By Stan Maddux
Agritourism is breathing new life into Williams Orchard, founded by a northwest Indiana veteran of the Civil War. Just over 1,000 people showed up for a grand reopening Labor Day weekend, but many of them didn’t come just to pick apples.
They were drawn by the wagon rides, petting zoo and bounce houses, along with beverages like cider and food served inside the original 1870s barn.
Brittany Oaks and her family from Chicago were searching online for things to do when the orchard and other happenings piqued their curiosity.
“I like it,” Oaks says. “We’ll definitely tell people we’re coming back out here again.’’
Jon and Robyn Drummond, Chesterton, Ind., were looking to break into farming when they noticed the 135-acre spread for sale after third-generation owner, Ken Williams, died in February 2018 at age 98.
Immediate family members retired from other careers weren’t interested in continuing the operation. The Drummonds jumped at the opportunity after setting foot on the property in the rolling hills of northern La Porte County, Ind. The history of the place and what it means to the community are also cited as major factors in their decision.
Jon says his dream was to get into farming after growing up on a small hobby farm in Holland, Mich.
The sale wasn’t finalized until July. But determined to have a fall crop, the Drummonds received permission to prune trees while the sale was pending. They also learned all they could about growing fruit, since they had no prior experience at raising apples.
“It just felt like we were in the right place at the right time, and it was just such an important part of the community that we really wanted to preserve,” Robyn says.
‘’It was kind of ‘mission accomplished’ as far as, ‘let’s get this thing launched and let’s make it part of the community again,’’’ Jon adds.
According to family history, Benjamin and Ester Williams married after he returned from the Civil War. They started the orchard after she purchased a couple of dozen trees from a traveling tree salesman. The Williamses liked what they saw and decided to make a business out of it.
What visitors say
Mark and Melissa Fisher from Indianapolis noticed signs about the farm reopening during trips to their part-time residence in nearby Three Oaks, Mich. They brought their four children: Patrick, 10, Liam, 8, Owen, 5, and Isla, 3.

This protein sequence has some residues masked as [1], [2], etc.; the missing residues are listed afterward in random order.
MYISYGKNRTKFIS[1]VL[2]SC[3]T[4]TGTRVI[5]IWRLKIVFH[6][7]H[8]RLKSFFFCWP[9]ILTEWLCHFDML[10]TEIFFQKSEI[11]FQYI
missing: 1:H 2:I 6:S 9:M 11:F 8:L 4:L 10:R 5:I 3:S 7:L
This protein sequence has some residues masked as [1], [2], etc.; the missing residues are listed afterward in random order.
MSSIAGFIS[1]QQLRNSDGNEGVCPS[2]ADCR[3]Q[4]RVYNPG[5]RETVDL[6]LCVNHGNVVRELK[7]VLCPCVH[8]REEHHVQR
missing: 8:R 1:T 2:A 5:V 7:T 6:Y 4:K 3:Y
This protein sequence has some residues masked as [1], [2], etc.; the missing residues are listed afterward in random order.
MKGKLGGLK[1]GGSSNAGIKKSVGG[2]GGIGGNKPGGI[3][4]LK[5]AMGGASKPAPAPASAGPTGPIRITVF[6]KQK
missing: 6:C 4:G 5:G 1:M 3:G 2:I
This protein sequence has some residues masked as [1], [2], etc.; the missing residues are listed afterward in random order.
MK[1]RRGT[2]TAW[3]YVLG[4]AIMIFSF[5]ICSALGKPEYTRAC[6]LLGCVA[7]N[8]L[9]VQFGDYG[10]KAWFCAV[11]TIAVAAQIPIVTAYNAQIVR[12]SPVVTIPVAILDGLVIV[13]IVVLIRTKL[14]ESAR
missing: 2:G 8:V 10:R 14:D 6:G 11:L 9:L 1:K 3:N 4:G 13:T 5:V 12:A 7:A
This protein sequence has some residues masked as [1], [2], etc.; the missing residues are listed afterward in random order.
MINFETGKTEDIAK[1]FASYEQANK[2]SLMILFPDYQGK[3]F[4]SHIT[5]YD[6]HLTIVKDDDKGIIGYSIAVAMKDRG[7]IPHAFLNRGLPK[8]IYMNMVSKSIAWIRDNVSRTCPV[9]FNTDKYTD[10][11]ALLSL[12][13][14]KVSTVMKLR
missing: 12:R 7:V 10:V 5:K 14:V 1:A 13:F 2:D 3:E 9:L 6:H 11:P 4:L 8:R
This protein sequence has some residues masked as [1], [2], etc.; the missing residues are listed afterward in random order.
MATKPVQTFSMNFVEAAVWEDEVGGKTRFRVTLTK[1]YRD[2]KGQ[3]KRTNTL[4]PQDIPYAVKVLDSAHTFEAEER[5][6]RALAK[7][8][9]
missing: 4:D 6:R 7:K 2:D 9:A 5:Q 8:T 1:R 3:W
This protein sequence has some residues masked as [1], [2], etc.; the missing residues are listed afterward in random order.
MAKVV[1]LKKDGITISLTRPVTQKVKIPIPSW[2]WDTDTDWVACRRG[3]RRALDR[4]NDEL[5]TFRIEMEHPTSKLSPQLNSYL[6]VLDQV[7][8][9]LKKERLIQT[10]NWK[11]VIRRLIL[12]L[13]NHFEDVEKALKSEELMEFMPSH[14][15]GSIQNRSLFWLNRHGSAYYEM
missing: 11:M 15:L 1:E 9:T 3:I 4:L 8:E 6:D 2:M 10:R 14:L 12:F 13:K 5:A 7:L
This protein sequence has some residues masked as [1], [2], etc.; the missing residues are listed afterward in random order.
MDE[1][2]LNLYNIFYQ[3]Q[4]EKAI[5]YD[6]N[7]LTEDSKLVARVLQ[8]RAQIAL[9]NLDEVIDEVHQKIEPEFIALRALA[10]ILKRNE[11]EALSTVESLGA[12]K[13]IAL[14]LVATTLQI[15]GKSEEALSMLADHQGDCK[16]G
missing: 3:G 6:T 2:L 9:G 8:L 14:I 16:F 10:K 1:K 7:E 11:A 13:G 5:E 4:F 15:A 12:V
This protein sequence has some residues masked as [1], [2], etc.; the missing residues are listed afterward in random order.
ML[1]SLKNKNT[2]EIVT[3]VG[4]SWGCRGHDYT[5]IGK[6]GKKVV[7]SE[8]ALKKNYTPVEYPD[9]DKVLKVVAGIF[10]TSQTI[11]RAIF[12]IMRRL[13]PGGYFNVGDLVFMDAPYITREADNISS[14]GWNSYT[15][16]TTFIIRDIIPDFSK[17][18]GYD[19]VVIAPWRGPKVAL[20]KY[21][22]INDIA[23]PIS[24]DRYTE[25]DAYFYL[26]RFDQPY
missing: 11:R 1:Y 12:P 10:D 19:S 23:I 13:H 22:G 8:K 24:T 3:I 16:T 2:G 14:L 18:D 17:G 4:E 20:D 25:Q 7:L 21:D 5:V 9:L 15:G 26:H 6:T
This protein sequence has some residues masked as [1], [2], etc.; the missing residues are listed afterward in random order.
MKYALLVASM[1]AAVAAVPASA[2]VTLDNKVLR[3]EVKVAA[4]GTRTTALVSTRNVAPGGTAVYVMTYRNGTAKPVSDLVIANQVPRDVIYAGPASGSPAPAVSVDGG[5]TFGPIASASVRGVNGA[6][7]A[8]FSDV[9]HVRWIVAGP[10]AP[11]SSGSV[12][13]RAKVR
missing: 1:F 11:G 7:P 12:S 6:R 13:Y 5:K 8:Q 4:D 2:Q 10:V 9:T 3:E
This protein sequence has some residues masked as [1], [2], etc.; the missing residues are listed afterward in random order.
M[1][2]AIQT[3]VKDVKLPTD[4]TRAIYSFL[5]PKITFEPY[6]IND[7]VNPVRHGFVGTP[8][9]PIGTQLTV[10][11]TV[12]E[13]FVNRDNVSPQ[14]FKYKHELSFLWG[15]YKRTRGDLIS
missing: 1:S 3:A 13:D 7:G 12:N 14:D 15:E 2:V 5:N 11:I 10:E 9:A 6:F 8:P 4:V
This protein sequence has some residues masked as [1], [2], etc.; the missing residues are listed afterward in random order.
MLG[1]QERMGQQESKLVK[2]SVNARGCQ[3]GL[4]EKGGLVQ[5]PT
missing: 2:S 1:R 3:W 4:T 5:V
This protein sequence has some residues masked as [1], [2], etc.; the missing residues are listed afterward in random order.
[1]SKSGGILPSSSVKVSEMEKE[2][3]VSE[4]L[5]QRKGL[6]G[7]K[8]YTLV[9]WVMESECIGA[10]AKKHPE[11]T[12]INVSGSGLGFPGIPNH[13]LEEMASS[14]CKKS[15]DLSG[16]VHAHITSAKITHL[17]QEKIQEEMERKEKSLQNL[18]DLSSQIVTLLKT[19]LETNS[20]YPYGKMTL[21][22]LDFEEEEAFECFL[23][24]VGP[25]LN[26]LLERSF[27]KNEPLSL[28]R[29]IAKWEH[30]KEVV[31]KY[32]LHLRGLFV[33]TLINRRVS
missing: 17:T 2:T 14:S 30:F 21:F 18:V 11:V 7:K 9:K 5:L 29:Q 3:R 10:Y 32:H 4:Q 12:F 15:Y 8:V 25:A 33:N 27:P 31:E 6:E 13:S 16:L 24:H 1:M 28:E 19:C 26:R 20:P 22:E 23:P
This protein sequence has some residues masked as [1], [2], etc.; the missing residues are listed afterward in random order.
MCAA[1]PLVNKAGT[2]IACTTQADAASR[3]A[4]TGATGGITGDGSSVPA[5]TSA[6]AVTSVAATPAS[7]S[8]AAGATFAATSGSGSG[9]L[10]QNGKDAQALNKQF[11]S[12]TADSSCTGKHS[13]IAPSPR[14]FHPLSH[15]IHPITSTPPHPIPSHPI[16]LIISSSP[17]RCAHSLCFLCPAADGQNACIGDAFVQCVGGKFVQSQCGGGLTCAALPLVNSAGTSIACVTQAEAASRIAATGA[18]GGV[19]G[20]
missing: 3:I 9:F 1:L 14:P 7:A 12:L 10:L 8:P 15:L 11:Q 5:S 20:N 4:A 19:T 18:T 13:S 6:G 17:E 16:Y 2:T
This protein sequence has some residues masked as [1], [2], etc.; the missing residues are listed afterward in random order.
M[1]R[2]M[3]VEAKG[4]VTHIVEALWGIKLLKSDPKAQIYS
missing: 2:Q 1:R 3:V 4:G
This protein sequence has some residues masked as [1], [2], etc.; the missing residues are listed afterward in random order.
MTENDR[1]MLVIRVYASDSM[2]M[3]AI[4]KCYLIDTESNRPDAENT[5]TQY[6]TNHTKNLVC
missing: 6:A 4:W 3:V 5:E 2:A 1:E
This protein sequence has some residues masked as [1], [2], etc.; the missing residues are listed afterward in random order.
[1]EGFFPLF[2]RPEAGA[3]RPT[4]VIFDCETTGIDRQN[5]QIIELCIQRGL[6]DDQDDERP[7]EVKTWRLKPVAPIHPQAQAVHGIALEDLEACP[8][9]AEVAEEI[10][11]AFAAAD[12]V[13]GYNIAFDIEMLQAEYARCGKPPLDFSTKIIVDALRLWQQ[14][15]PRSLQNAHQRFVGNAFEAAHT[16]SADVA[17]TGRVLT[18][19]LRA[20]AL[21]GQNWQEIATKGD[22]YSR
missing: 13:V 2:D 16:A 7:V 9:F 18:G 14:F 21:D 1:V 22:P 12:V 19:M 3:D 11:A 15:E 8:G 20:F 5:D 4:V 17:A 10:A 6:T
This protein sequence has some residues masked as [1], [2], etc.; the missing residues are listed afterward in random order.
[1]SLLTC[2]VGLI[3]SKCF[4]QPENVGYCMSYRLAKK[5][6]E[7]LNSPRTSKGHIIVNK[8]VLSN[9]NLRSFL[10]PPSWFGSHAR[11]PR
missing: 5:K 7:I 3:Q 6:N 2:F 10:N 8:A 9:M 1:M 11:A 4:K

“All of it,” Melissa says when asked what she likes most about the orchard.
Jessica Zarobinski recalls going there as a child to pick apples and brought her 3-year-old daughter, Gracelynn, to the reopening. Zarobinski says she especially likes the goats and miniature donkeys in the petting zoo and four longhorns inside a separate fenced-in area.
‘’It’s nicer for the kids to have more things to do to keep them entertained,’’ she says.
Plans include making the grounds available for weddings and other year-round private events. Meanwhile, Jon Drummond plans to continue with his career in the commercial insurance industry in Chicago.
Robyn left her work in development and fundraising for the University of Chicago and Purdue University to focus on the orchard and raising their children, ages 3 and 4 months.
“Neither of us has actually ever owned an orchard before, so it’s been a big learning experience for us,” she says. “It’s certainly been a lot of fun.”
Dark cloud after opening day
A damper was placed on the successful Labor Day weekend reopening of Williams Orchard by a tree picker stealing an estimated 20,000 pounds of apples.
According to La Porte County, Ind., police, on Sept. 22, officers were called to the orchard near the Michigan state line.
Jon Drummond reported apples were picked from more than 30 trees on the northwest corner of his orchard. He described some trees as being “picked clean from top to bottom,” according to police.
Police say a man is being looked at as a possible suspect. He and a pickup similar to a red Ford F-250 were spotted by a passerby on the property when the orchard was closed Sept. 18. Investigators were told the person of interest makes and sells apple cider on the side. During a recent visit to the orchard, he asked when it was open and if anyone lived in a house on the farm, police say.
Retail value of the stolen apples was placed at $27,000, police report.
Maddux writes from South Bend, Ind.